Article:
Democrats have also outlined the three pillars of their economic message: creating jobs, reducing the deficit and strengthening the middle class. They plan to focus heavily in the short term on their “Make It in America” manufacturing jobs initiative, aides said.
Roy Spence, a marketing guru whom Pelosi has relied on in the past, spoke to Democrats at this weekend’s retreat about effective communications tactics.
Larson said Democrats are trying to find ways to untangle complex policy jargon so that the public understands their ideas.
“It’s clarity, bringing clarity, and oftentimes, simple, affirmative statements are better,” the Caucus chairman said. “We know how much we were able to accomplish in the 111th Congress, but if you don’t convey a message, then nobody knows about it. Needless to say, we’ve been stung by the other side boiling things down and saying things like ‘Death Tax,’ ‘Kill the Bill.’”
“We’re talking all the time about what we need to do,” Clyburn said.
Congressional Black Caucus Chairman Emanuel Cleaver predicted that Republicans would help Democrats make their case, particularly if they go too far, too fast.
“We can get there with considerable help from Republicans, and we welcome all help from Republicans,” the Missouri Democrat said. “They can help us by overreaching.”
The challenges for House Democrats this cycle are high. Two years isn’t a long time, and the political map is difficult: Many of the districts where they lost seats lean Republican, and reclaiming them will be tough.
Still, Democrats this weekend weren’t discouraged.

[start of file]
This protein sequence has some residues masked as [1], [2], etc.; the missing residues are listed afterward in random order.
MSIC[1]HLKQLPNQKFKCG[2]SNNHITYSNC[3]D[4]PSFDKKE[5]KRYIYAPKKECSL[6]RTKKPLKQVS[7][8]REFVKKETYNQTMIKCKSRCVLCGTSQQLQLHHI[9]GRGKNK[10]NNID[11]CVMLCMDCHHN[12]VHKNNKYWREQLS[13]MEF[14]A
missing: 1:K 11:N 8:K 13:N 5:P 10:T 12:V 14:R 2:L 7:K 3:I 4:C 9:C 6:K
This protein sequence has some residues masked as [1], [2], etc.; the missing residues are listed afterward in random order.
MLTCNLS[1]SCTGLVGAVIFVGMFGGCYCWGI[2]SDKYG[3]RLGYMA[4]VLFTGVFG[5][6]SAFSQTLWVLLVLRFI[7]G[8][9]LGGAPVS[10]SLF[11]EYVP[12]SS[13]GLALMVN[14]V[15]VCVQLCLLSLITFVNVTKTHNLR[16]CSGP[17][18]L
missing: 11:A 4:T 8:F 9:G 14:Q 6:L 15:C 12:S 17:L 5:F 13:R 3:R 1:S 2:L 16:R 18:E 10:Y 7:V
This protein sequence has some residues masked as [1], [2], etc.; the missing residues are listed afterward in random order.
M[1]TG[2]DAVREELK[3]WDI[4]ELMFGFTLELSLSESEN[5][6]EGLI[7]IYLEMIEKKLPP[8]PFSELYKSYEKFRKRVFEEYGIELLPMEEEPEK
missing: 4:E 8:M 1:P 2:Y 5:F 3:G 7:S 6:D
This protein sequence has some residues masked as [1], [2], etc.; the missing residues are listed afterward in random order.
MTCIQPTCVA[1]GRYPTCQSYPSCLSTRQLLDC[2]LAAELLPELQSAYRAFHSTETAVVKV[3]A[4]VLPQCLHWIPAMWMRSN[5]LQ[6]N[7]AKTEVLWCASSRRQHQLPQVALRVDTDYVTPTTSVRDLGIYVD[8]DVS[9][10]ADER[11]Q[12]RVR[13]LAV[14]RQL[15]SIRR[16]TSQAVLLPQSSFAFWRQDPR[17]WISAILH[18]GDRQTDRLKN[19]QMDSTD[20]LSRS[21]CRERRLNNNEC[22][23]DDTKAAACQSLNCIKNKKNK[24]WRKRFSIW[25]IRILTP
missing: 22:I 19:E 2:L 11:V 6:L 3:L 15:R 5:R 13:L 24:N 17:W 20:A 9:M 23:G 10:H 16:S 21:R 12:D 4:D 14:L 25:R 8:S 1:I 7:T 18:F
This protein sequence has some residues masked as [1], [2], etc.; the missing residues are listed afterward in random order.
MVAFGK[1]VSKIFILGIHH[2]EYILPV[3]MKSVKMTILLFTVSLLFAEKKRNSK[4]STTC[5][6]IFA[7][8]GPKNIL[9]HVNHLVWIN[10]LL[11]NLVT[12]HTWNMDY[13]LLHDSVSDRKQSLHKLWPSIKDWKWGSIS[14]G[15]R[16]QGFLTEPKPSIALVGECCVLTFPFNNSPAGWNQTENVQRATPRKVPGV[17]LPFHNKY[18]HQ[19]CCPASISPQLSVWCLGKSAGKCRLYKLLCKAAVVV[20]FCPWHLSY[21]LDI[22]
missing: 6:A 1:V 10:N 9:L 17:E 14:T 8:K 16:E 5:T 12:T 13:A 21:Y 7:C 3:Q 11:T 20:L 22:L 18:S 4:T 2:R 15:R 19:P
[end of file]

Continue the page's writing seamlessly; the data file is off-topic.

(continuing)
“We think we have an excellent opportunity in terms of recruitment,” said Rep. Debbie Wasserman Schultz (D-Fla.), adding that there are now 61 Republican-held seats in districts that Obama won in 2008. “Those seats give us a good base to start with. You can absolutely count to 25 and beyond.”
Pelosi said Democrats have “great prospects” to retake control, adding that “a great deal” of the party’s efforts to win back the chamber would hinge on its messaging strategy.
“You can’t recruit volunteers and you can’t raise the resources without a message and inspiration,” she said. “So it will all be about that. … It’s going to be message. It’s going to be mobilization at the grass-roots level.”
Putting that strategy in place could be problematic for Pelosi, however.
Her hold on her Caucus remains shaky: Nearly two-dozen Members publicly called for her to surrender her leadership post after the Nov. 2 elections, and 19 voted for another Democrat during the floor vote for Speaker earlier this month.
A senior aide to one of the Democrats who opposed Pelosi for Speaker said Caucus moderates would feel much better about the future if Pelosi publicly said that she would not seek the Speaker’s gavel again. She hasn’t signaled any intention to walk away.
“Achieving that goal might require a signal, early on, from the current leadership that our next Speaker would be someone other than Nancy Pelosi,” the aide said. “Based on the recent vote for Speaker, she is 45 votes shy of the Speakership.”